We live in a city where everyone knows everyone

March 08, 1994|By JACQUES KELLY

One hard lesson I learned in third grade was that Baltimore is the smallest town in America.

No matter that in 1958 the city's population was over 900,000. In Baltimore, the most private of matters are always wide open to unflattering public discussion.

I was having a rough time with adding columns of numbers that fall of 1958. Sister Marie Therese, my teacher, insisted on giving a daily math test of 10 problems. The one she devised on Friday was the most difficult of the week and it was the one that ultimately counted toward your grade.

My daily grades were marginal and one particularly bad day I got only four answers correct, giving me a 40. My paper was nothing but red Xs. At the age of eight, I was humiliated but decided this failure need not be reported to the authorities at home. I folded it up and stuck it in my book bag.

Herein is where I learned an unbreakable canon about life in Baltimore. The wires of the Associated Press could not have carried the report of my failed math test more rapidly and distinctly than the social and parental networks of Baltimore.

By the time I'd gotten ready for bed that night, my mother had a full and accurate report of my failing the test from the mother of a blabber-mouthed fellow student. As she was putting down the phone receiver, my father walked in the kitchen from the neighborhood drug store, always a great source of information. He had heard the news about the rotten grade from the uncle of the blabber-mouthed student. I was outflanked and out-maneuvered.

On the spot, I discovered it would have been far better to pre-empt the news from the telephone and the drug store's soda fountain by putting the failed test right out in the open.

Another topic worth discussing is that Baltimoreans don't like to move to another city. We just do not do it. After all, why would you want to live any other place?

Baltimoreans' dislike of moving may make us a national anomaly, but I'm not so worried about that. I am worried about the effects of all this staying put. Do not fear media reports in this town. You do not have to have your name printed in a newspaper or flashed across a television screen as one of the accused to be in trouble in Baltimore.

What counts is preserving your good name in the aisles of the local supermarket or at the church or synagogue social hall. In Baltimore, your reputation can be ruined by two talkative parties who meet by the Post Toasties shelf as surely as it can be damned by the actions of the grand jury.

There are sides to public recognition in Baltimore that can work in your favor. Just stand on a corner and wait for a bus or a cab. Chances are someone will come along in a car and give you a lift. That's one of the good things in a city where the same people always seem to be around.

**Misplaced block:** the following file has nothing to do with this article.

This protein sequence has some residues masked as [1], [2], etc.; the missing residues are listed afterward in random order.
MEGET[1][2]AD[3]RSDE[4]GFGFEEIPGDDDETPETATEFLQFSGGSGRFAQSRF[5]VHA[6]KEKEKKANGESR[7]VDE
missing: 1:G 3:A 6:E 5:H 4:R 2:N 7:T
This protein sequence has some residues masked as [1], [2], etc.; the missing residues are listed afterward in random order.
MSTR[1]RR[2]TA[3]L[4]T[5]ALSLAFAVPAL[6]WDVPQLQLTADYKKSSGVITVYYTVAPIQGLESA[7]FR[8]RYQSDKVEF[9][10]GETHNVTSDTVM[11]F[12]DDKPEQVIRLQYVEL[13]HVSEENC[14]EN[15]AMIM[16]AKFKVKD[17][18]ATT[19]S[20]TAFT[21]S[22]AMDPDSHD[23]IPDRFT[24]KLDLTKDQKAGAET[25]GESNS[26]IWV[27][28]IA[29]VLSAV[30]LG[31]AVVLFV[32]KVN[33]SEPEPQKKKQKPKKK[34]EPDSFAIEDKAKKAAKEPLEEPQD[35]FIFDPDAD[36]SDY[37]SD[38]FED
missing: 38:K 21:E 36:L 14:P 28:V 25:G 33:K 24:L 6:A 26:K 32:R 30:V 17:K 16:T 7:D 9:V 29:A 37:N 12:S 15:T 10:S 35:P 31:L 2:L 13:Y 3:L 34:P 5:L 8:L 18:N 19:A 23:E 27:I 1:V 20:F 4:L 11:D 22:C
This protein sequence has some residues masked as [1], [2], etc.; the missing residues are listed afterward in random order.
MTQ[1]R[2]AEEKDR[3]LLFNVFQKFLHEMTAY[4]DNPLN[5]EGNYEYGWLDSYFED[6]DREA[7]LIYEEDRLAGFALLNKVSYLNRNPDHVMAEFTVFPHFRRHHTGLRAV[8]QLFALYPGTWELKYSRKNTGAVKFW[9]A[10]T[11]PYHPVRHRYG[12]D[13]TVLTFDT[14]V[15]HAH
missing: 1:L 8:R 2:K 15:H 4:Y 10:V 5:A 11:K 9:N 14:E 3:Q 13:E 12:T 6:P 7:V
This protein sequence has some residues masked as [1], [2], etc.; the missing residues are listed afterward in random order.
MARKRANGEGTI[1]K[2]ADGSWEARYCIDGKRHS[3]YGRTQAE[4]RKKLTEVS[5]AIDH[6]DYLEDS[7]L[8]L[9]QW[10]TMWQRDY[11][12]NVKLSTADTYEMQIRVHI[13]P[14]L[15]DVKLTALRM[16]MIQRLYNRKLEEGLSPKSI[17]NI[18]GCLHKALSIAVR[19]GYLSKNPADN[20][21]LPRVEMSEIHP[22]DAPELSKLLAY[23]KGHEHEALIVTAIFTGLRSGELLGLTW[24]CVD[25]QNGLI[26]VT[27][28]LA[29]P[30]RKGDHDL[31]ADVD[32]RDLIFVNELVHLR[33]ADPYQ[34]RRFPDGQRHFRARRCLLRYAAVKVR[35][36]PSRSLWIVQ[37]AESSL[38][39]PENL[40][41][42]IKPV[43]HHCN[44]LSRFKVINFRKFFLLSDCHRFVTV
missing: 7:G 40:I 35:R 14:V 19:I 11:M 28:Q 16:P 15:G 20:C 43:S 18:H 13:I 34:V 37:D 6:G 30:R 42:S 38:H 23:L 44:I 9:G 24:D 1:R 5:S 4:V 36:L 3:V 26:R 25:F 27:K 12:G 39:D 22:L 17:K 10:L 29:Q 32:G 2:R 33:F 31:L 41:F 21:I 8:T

Enter a darkened movie theater. When the show ends and the lights come up, you can rest assured your kindergarten teacher will be three rows back or your best friend from the junior year of high school will have been sitting directly behind you.

The fact Baltimoreans do not move away very much makes for an interesting ethical situation. Once your reputation is established here among family, friends and even strangers who nevertheless know your business, that community standing is difficult to change.

Often these reputations take root in school. By the time Mayor Kurt Schmoke was thinking about running for political office, I felt like I'd known him all along. It had nothing to do with politics. It had everything to do with football and City College, where he first gained citywide recognition.

At the same time, there are people you knew well in school (grade school or high school, never college) who are today successful stock brokers, lawyers, physicians or dentists. But sometimes you knew them too well, like the successful doctor who flunked many a biology test. No way you'll be his or her patient. That's the way it works here.

Another Baltimore connection is through birth or marriage. It seems as if whole neighborhoods are inter-related by blood or matrimony. It's frightening how many Baltimore cousins you have, even if you do not speak to them.

In closing, let me say woe to those skittish people who desire absolute privacy in Baltimore. This group is in deep trouble. Absolute privacy does not exist. You cannot be anonymous in this town.

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